Growing up around batik, it wasn’t something that I appreciated until I was older. Since it was such a familiar fabric to me, I never noticed its uniqueness, or perhaps I took its beauty for granted.
Similarly, Asiyah, a Motswanan who has been living in Malaysia for around 15 years, didn’t really appreciate the shweshwe fabric at first. Widely used in traditional Southern African clothing, shweshwe is a printed dyed cotton fabric, often featuring intricate geometric patterns.
Dictionary time: Motswana is the word used to refer to a person from Botswana. The plural, referring to a group of Botswana citizens, is Batswana.
“African prints have always been a big part of our lives in Africa as a whole when it comes to clothing and big celebrations,” she shared.
“I remember I have been a bridesmaid a few times when I was young and in all the weddings, we had to wear baju made from the shweshwe prints or African prints fabric. It wouldn’t be a complete wedding without Jeremane as we call it in Botswana.”
Her familiarity with the fabric meant she never really thought about doing something different with it until she brought her husband back to her hometown to make clothes for their wedding.
Upon going to the shweshwe store, Asiyah’s husband, whom she met while studying in Malaysia, had exclaimed, “Waaaaaahhh cantiknyeeee….”, which means “wow, that is so beautiful”.
The positive reaction resulted in them buying extra fabrics to bring back to Malaysia.
“My husband was so taken by the colours and prints of the shweshwe fabric, and we kept on having conversations on what we could actually do for our house using the fabric in terms of décor,” Asiyah said.
From there, she began getting ideas of turning the shweshwe fabric into various creations. That eventually culminated in her own brand, Lerato, which got its start two years ago.
Introducing something new to Malaysians
Most people in Malaysia likely would have never heard of shweshwe.
However, the founder didn’t doubt that the fabric would mesh well with Malaysians, pointing out that Raya, Diwali, and Chinese New Year are all bright, vivid celebrations.
“I didn’t think African prints will be different from them in terms of reception but of course it is something different,” she said. “So far, they’ve responded well.”
On top of loving colours, Asiyah also believes that many Malaysians are well-travelled and thus can see and accept the beauty of new things such as shweshwe.
Designed and made in Malaysia
As a first-time entrepreneur, Asiyah has been running Lerato together with her husband. Aside from shweshwe, she also carries products made with ankara, another African print that can be found in many countries on the continent, particularly in west and east Africa.
All of Asiyah’s fabrics are imported from Africa, obtained through contacts she made while back home.
“I do have my regular, consistent, and trustworthy suppliers whom I have built a good relationship with over time,” she said.
While fabrics are sourced from abroad, the products are ideated by Asiyah herself and crafted right here in Malaysia by local artisans.
Finding the best artisans to work has been quite challenging, though, Asiyah said. She wants to work with the right people, as she believes work is done easily when you have a certain connection with them and understand each other’s needs and expectations.
“Some people may say you are fussy just because you have certain standards in terms of work quality, but it’s not about being fussy, it’s more of wanting to offer the best quality to my clients,” she said.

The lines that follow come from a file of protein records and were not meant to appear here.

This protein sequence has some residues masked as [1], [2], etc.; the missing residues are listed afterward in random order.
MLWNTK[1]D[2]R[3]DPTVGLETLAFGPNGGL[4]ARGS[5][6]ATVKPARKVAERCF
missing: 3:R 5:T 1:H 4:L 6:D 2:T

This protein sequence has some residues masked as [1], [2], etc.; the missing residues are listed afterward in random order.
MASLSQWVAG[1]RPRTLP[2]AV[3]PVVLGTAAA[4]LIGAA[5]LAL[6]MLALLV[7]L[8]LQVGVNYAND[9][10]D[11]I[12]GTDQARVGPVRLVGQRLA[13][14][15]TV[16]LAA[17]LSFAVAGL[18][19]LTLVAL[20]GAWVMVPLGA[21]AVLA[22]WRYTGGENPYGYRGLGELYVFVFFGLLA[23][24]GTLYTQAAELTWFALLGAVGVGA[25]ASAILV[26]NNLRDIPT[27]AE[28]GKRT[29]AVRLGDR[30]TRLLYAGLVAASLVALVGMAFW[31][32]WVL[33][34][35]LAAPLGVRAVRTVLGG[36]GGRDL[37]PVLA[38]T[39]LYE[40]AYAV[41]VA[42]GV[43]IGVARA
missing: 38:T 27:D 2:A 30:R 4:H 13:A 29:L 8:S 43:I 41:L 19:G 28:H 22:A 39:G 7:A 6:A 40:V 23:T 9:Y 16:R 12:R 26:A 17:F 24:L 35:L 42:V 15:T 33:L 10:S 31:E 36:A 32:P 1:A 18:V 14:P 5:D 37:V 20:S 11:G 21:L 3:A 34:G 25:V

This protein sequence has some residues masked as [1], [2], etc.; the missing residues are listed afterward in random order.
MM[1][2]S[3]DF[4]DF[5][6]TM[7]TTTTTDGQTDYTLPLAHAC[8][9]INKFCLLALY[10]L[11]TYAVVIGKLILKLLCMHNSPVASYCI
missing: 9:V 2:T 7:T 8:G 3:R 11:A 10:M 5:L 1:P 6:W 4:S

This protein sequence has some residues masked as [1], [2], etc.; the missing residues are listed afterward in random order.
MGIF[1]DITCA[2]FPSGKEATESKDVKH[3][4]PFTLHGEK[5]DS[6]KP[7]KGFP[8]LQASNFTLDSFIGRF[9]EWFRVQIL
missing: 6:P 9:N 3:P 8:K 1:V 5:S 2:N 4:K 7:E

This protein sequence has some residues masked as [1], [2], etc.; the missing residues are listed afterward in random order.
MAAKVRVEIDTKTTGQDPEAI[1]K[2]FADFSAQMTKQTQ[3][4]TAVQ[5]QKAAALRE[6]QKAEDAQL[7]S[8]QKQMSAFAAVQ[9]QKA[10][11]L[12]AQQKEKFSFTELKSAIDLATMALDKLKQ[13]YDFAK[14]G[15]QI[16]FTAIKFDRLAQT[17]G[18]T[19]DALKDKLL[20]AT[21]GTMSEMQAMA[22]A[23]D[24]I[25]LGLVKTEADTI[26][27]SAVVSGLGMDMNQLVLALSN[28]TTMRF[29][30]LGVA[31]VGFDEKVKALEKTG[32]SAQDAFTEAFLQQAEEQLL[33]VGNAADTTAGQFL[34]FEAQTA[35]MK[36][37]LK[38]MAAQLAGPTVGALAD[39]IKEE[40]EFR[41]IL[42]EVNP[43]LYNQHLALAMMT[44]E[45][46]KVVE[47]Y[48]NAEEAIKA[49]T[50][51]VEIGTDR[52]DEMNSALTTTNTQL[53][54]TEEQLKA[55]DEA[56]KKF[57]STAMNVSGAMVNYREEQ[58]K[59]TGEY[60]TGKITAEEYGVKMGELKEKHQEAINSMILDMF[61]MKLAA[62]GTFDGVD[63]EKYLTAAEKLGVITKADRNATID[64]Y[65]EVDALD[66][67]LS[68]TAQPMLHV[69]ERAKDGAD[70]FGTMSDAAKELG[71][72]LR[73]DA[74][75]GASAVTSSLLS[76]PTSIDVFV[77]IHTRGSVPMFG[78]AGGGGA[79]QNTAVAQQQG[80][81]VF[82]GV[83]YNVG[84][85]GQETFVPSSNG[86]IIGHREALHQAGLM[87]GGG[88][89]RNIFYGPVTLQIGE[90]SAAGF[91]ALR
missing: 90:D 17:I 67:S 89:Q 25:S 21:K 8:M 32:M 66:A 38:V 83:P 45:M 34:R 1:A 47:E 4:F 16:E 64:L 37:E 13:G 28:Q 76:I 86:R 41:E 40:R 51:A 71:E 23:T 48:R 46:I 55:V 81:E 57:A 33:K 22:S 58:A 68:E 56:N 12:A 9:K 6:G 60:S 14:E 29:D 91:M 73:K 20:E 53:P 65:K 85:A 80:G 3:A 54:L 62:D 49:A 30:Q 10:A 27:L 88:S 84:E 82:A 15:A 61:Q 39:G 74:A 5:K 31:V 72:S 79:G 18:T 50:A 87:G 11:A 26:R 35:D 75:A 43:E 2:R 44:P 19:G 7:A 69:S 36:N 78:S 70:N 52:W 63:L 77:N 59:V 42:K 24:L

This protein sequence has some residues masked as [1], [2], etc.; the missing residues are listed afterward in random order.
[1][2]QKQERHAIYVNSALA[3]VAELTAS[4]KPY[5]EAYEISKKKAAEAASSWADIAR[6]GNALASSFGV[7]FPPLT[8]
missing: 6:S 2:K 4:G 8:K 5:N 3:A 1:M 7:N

“They pay their hard-earned money to buy so they should get a well-made product in return, so that’s what I stand for in production.”
Larger items such as benches can go for RM1,190 at Lerato, while pillows are sold at RM99. Other products on Lerato’s catalogue include lampshades and pouffes.
There are only very few quantities for each product because Asiyah wants to give her clients a sense of exclusivity.
Still a fairly new brand, Lerato has mainly been reaching its audience via social media. To have a more personalised relationship and know her clientele better, Asiyah has also started to take part in a few markets or pop-ups.
Aside from her online store, she has her own mini showroom and store in PJ Millennium Square. On top of that, her products are also available at Metrojaya Midvalley at the time of writing.
Sharing the shweshwe story
For those who have never encountered shweshwe, Asiyah explained that it feels quite hard at first because during production, the fabrics are typically starched to protect them.
“But after one gentle wash they become soft, lovely, and easy to work with,” she shared.
Shweshwe also comes with quite an interesting history, one that Asiyah shared with us.
“To keep it short and simple, the fabric was first brought to the African land by the German settlers who settled in the Eastern Cape and in KwaZulu-Natal,” she began.
She elaborated that it grew popular after it was gifted to a ruler in Lesotho. His name was King Moshoeshoe, which is how the fabric got its name, although some also say that it’s called shweshwe because of a ‘shwe-shwe’ sound it made when women who wore it as a skirt walked past.
Originally, shweshwe was dyed indigo and only available in blue, but over time has become a vibrant fabric with many colour variations and designs.
“It has become a part of our lives. A heritage, a shared culture especially between Botswana and South Africa,” Asiyah expressed.
“It connects us in a way that I can’t even explain because it doesn’t matter where in the world you might be but the moment you see anyone wearing or holding something with shweshwe or any other African print fabric for that matter, it may be a bag or anything really, we feel connected to that person instantly.”
This connection is something that Asiyah wants to share with others in Malaysia, too, through Lerato and its products.
Featured Image Credit: Lerato